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Genetic discovery in fruit flies may open new avenues for understanding cancer growth in humans

of a single protein, such as certain forms of leukemia.

Fred Hutchinson researchers also have found the compound to be effective in sensitizing human cells to DNA-damaging agents, a finding that could be exploited to increase the effectiveness of cancer chemotherapy, since many anti-cancer drugs inflict DNA damage. Another potential clinical application may be activating silent tumor-suppressor genes, such as p53, to fight cancer growth.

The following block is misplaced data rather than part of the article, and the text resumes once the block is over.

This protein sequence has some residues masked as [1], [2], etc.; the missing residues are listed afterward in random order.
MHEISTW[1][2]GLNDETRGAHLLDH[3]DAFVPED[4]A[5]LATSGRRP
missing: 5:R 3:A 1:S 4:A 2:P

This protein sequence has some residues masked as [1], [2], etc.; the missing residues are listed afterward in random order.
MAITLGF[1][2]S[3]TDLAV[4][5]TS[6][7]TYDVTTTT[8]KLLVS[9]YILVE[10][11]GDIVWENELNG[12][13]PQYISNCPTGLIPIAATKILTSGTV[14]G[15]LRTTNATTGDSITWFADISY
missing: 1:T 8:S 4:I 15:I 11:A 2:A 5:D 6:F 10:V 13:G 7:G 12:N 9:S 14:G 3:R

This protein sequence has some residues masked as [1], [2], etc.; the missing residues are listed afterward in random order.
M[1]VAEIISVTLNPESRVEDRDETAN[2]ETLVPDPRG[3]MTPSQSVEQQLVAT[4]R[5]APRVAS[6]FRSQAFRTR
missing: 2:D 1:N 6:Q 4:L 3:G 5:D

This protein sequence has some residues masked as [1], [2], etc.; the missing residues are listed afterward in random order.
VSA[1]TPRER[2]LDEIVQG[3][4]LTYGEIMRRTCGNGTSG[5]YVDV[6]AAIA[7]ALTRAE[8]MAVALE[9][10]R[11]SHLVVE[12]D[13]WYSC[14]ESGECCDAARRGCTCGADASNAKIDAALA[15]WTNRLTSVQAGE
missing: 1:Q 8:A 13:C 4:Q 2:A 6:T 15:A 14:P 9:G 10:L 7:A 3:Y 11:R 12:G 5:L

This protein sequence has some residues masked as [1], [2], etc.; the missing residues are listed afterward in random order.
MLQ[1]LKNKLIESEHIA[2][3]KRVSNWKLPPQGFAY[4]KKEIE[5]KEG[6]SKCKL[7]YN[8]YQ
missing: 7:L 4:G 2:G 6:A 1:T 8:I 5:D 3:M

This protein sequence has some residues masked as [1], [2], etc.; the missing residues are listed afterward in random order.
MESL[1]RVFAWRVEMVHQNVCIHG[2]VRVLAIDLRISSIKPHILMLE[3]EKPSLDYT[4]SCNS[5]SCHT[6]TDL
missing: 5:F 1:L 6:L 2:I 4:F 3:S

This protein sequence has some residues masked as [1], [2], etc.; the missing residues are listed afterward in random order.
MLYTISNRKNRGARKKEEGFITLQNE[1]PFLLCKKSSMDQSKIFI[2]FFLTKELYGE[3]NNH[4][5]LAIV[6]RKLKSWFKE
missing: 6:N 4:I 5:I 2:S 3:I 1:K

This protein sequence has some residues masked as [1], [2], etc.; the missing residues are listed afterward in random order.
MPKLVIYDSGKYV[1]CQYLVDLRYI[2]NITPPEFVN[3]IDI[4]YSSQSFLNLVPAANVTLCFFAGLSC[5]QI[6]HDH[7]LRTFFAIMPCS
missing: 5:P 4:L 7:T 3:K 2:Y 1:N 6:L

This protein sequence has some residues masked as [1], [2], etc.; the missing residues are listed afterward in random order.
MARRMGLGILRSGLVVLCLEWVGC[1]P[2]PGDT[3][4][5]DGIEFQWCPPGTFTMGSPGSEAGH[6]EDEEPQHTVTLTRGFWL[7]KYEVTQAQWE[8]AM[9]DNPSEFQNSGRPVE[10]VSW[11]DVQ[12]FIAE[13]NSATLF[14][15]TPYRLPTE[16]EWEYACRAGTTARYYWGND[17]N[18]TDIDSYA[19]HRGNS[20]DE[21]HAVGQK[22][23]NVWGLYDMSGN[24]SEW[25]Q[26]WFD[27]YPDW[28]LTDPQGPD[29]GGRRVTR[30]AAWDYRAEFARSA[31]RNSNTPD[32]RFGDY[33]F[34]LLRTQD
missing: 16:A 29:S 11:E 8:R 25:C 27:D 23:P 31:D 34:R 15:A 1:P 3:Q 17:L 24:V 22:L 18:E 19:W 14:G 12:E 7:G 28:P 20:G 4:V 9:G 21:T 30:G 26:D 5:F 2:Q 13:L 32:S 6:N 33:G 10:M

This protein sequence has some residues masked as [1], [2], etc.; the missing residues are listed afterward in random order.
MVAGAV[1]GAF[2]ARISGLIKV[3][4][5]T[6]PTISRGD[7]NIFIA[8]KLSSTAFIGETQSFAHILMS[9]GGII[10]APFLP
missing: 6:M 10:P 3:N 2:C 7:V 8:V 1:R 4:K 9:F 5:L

In addition to treating certain cancers, silencing inhibitors such as Splitomicin may be effective against sickle-cell anemia, which arises from defects in the gene for the adult form of hemoglobin. Sufferers do, however, possess a normal version of the fetal hemoglobin gene, which gets silenced early in life as part of normal development. Reversing the silencing of fetal hemoglobin could potentially compensate for the lack of functioning hemoglobin in those with the disease. Likewise, Parkhurst envisions using Sir2 inhibitors to compensate genetically for various certain sex-linked conditions.


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Contact: Kristen Woodward
kwoodwar@fhcrc.org
206-667-5095
Fred Hutchinson Cancer Research Center
16-May-2002


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